The car still has a lack of mid-range or full throttle power, and car wants to die after driving a spell. It appears I misdiagnosed the problem. The finger is now pointed to (from?) my partially stopped up catalytic converters to now being mostly (or fully) stopped up converter(s)– for car is driving just as if there was a potato stuck in the tailpipe.

    The good news is I purchased a used Y-pipe (cat-less) from an '80 F wagon to replace the three cats with – so it appears I will need to tackle that job sooner than I had expected. I can now (also) replace that “leaking like a sieve” power steering gear at the same time – which I couldn't access with the left side upper cat in the way
    BudW
     
  6. BudW

    BudW Moderator Staff Member

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    One thing I did notice is this carburetor has more vacuum ports on it than my '77 BBD has. This is not a problem – but a person will need to purchase some vacuum port caps to cap-off the unused ports. All but one port is used on the '86 – but I would need 3 caps if it was used on my '77.

    Droptop – they make a high-top and a low-top version of the BBD. Well, they also make an older version that doesn't use a PCV valve ('64ish and older). The PCV valve has more benefits than not, so I don't even consider the older ones (pre-'64ish) as a viable option. To keep car correct, you want the low-top version. The high-top has a bit better control with the power valve setup but the primary purpose of the high-top is for vapor control (so still my preference for FMJ's). If your car doesn't use a 2-way charcoal canister (to collect vapors from fuel tank and from carburetor) – then I would use the low-top version. So much easier to overhaul. The low-tops are also cheaper.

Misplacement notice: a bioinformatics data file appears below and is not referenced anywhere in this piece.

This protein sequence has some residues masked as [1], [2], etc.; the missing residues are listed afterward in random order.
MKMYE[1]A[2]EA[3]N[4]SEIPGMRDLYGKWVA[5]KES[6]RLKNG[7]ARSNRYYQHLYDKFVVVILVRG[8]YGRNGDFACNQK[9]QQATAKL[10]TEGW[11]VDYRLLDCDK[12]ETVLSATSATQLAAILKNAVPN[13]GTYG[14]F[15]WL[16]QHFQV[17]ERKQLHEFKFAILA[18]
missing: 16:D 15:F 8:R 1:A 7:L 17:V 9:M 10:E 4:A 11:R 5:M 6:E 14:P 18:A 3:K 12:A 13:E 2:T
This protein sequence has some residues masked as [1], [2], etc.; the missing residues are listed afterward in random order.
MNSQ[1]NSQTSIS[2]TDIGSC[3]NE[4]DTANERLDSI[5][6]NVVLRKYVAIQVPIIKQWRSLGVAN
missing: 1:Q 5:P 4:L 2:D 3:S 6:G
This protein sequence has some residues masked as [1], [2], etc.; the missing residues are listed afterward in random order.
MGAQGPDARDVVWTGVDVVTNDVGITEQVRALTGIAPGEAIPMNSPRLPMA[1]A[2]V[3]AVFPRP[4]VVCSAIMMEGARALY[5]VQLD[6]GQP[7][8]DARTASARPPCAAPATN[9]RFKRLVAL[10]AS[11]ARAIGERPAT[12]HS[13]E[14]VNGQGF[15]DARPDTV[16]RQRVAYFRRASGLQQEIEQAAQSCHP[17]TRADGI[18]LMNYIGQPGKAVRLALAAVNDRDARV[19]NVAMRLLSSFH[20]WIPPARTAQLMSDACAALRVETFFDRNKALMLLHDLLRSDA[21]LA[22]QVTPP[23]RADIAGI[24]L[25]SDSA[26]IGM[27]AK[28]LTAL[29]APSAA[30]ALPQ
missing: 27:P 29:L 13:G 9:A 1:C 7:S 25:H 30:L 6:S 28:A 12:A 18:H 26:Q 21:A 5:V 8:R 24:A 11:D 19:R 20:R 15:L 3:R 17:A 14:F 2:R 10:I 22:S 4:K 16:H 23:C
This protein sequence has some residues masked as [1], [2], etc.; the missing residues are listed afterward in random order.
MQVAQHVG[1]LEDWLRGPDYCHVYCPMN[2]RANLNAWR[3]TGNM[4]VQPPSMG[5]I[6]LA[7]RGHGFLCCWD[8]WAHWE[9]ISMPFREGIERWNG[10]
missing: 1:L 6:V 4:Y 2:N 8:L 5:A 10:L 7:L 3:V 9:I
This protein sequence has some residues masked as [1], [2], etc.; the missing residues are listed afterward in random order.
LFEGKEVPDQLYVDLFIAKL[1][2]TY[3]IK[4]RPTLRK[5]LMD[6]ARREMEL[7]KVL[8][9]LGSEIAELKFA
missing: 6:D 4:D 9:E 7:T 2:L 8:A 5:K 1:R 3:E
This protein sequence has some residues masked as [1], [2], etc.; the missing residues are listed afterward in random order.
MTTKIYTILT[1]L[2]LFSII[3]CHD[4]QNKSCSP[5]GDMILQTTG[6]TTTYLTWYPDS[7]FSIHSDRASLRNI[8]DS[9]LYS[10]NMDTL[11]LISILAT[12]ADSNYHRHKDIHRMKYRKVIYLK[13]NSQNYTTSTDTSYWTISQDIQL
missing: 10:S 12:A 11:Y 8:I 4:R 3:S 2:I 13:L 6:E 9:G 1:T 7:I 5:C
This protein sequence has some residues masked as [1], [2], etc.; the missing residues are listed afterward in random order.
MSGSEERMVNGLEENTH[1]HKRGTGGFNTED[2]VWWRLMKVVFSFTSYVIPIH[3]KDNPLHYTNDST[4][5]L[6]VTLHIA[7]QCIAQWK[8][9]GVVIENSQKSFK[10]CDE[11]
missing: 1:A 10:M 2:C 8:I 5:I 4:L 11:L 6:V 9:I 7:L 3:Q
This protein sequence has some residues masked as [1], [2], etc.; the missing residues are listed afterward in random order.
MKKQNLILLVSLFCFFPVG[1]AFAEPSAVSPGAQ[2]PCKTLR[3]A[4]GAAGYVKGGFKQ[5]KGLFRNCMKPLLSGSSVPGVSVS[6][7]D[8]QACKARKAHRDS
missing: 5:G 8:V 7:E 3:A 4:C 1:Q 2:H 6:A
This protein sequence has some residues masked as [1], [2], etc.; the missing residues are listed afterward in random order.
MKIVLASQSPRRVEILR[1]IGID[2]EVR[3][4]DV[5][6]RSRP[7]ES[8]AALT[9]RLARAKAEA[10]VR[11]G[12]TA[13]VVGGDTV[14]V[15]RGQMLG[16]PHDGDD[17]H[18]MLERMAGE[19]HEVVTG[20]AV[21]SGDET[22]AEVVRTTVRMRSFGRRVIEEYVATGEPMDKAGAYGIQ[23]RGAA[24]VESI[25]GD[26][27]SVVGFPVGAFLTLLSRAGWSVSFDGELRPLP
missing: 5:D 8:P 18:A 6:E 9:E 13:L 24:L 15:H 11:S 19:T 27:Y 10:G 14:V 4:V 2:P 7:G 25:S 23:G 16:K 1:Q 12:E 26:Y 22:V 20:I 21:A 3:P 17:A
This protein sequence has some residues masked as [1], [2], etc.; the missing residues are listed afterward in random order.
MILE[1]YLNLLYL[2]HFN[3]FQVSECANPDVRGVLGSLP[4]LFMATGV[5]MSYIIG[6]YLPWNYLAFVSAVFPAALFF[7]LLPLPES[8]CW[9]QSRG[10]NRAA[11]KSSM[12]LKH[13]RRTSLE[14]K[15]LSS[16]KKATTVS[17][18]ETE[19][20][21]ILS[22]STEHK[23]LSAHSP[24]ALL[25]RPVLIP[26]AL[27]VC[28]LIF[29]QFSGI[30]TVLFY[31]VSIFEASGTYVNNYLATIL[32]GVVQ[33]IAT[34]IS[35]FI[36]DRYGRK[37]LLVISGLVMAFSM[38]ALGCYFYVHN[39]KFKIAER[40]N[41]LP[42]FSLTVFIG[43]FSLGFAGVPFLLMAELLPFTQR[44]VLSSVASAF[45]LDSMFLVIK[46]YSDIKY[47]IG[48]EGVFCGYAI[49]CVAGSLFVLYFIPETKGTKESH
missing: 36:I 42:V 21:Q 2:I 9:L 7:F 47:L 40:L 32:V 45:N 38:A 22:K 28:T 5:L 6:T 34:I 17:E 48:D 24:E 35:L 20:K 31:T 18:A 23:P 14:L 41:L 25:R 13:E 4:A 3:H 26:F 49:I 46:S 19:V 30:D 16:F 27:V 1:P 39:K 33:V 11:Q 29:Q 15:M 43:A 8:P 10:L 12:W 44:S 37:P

I guess I should backup a bit. There are actually two sizes of the BBD. The more common one used for /6 and 318's and a less common but bigger version used used for the 2 bbl versions of 360/383/400's. The bigger version will not bolt onto a 318 intake without a very hard to find adapter and the bigger version is not as user friendly as the smaller one is.
    The /6 version of the BBD is different from the 318 version and the two can interchange as assembly's – but really is best to leave /6 version for /6's and 318 version for 318's.

    The low-top and high-top chokes will be the same height. That said, about the same time the high-tops came out, they also sent to electrically heated chokes which shouldn't be interchanged with one that's not electrically (or vise versa).

    I'll try to take some pictures in the morning when I have more light out.

    I don't think there is much differences with jet sizes or orifices for the 318 BBD's (if any differences) except for the older ones that has no PVC provision. From a hot restart, mine feels to run OK until the exhaust back-pressure builds up. More to report on this on a later date – but this is something I did consider.

    Aye

    There was about a 10-year span between purchases. My guess is production costs went down and competition has gone up?

    I would definitely take the time to check ALL SETTINGS and make sure all parts operate smoothly before installing – but I think they make a decent replacement for someone who is missing or has a non-usable core.
    BudW
     
  7. Woodruff Carbs

    Woodruff Carbs Vendor FFJBO Vendor

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    I quit taking them as cores even. The Chinese motor craft 2bbls are a nightmare also.